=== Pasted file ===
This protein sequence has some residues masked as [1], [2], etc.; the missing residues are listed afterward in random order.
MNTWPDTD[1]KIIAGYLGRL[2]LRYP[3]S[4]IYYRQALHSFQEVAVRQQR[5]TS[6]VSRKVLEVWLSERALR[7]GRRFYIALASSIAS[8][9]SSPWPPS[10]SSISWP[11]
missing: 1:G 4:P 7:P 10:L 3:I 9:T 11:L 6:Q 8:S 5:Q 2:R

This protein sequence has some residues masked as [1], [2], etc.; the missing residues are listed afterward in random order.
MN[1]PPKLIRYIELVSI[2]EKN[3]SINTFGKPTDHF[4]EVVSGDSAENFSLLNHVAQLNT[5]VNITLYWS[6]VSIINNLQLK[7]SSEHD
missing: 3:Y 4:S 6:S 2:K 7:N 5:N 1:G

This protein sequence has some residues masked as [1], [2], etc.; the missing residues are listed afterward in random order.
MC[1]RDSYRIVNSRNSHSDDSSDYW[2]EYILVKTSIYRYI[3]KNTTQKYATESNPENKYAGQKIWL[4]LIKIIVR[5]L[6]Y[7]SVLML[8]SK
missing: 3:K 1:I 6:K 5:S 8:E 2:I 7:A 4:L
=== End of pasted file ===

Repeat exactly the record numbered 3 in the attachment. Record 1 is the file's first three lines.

This protein sequence has some residues masked as [1], [2], etc.; the missing residues are listed afterward in random order.
MC[1]RDSYRIVNSRNSHSDDSSDYW[2]EYILVKTSIYRYI[3]KNTTQKYATESNPENKYAGQKIWL[4]LIKIIVR[5]L[6]Y[7]SVLML[8]SK
missing: 3:K 1:I 6:K 5:S 8:E 2:I 7:A 4:L